I’ve got a request to make of executive producers, or creative directors, or whoever it is that makes these decisions for television – stop putting title sequences on your shows.

That’s not to say I don’t love a good theme song and credits, I really do. But there are a lot of shows out there at the moment that seem to at the last minute before the first episode is delivered for airing realise they never filled the 30second place holder where the titles are supposed to go. An executive producer throws out last minute instructions to pick a random piece of music with no tune, throw together a montage of explosions and characters looking moody “and make sure my name is big”.

In the great days of old title sequences were about setting the scene for your show, give the audience a helping hand picking up what you were trying to say. Remember all those great opening themes and voice-overs you got on things like Star Trek and The Outer Limits? It wasn’t until I thought about it that I realised how amazing the title sequence for M*A*S*H was, it wasn’t a bright chirpy tune to put you in the mood for a comedy, it was sombre and quiet, reinforcing the sadness of the drama behind the comedy. More recently, Firefly did a similar thing, reinforcing the western feel that might have been over-shadowed by the science fiction.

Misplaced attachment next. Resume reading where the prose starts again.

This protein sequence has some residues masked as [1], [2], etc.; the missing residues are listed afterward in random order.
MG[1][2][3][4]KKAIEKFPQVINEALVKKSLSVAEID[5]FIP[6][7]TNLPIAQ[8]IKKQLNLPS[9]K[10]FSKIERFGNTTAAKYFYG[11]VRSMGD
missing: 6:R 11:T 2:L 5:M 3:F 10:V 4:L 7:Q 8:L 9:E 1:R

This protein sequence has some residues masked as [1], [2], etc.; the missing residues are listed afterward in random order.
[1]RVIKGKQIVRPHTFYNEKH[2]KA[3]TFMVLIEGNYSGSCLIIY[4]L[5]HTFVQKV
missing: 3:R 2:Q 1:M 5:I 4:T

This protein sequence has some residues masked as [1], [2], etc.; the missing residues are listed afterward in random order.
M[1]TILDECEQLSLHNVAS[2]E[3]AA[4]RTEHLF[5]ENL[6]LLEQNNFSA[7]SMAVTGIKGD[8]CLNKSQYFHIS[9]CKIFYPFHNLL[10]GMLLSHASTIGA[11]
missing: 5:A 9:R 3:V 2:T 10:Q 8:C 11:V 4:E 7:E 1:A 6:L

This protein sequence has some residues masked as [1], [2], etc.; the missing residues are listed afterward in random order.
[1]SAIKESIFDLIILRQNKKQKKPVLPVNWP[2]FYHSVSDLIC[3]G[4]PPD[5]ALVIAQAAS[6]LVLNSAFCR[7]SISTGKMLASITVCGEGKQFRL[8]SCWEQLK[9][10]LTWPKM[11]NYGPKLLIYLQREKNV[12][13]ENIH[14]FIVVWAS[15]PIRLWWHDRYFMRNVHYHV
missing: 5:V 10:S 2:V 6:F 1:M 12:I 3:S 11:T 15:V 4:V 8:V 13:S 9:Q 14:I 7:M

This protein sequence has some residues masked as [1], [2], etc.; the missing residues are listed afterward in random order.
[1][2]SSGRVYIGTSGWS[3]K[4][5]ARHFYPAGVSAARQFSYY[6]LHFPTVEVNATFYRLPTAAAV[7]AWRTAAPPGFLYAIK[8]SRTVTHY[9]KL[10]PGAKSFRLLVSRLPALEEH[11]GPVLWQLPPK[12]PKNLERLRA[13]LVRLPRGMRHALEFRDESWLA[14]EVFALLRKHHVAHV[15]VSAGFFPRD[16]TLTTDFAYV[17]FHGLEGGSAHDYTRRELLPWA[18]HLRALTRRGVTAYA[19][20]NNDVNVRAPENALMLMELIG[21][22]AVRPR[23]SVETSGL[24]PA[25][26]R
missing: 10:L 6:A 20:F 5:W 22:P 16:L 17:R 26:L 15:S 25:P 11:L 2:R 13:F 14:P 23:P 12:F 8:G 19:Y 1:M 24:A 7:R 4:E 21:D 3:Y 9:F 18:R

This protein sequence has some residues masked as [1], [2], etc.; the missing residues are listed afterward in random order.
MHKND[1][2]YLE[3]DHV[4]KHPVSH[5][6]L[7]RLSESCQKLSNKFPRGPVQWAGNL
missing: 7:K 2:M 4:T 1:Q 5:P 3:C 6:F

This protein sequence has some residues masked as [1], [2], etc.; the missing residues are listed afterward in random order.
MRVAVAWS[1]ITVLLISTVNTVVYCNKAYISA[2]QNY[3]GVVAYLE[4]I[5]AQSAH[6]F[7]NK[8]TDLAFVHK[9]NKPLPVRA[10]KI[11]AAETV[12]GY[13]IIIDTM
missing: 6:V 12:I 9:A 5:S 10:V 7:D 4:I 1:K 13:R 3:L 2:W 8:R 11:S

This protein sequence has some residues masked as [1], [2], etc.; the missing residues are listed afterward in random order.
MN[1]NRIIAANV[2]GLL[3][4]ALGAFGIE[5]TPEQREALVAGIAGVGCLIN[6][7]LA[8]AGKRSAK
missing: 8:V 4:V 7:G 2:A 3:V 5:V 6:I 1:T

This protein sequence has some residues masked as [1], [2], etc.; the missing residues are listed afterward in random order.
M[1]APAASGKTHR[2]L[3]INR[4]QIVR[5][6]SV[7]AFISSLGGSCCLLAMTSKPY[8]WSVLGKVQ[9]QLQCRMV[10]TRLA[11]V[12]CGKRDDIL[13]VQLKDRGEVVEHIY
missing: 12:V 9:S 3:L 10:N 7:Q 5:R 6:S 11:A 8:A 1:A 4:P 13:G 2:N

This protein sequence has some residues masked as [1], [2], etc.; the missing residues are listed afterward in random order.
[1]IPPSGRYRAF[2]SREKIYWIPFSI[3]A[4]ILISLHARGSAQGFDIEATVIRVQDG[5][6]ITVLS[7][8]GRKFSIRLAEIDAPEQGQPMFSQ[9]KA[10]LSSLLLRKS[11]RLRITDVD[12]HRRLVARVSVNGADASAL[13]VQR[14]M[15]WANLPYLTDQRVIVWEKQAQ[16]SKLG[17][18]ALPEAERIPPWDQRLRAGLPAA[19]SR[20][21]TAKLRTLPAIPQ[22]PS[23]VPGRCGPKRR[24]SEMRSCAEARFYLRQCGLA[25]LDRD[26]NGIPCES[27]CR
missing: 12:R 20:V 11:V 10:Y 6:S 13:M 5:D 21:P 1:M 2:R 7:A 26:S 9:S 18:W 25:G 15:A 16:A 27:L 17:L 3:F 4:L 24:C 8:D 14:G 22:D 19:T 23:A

The primary inspiration for this article came from the fact I watched an episode of NCIS: Los Angeles, followed by an episode of Blue Bloods and couldn’t help but see that the thing the shows had in common were two absolutely awful title sequences.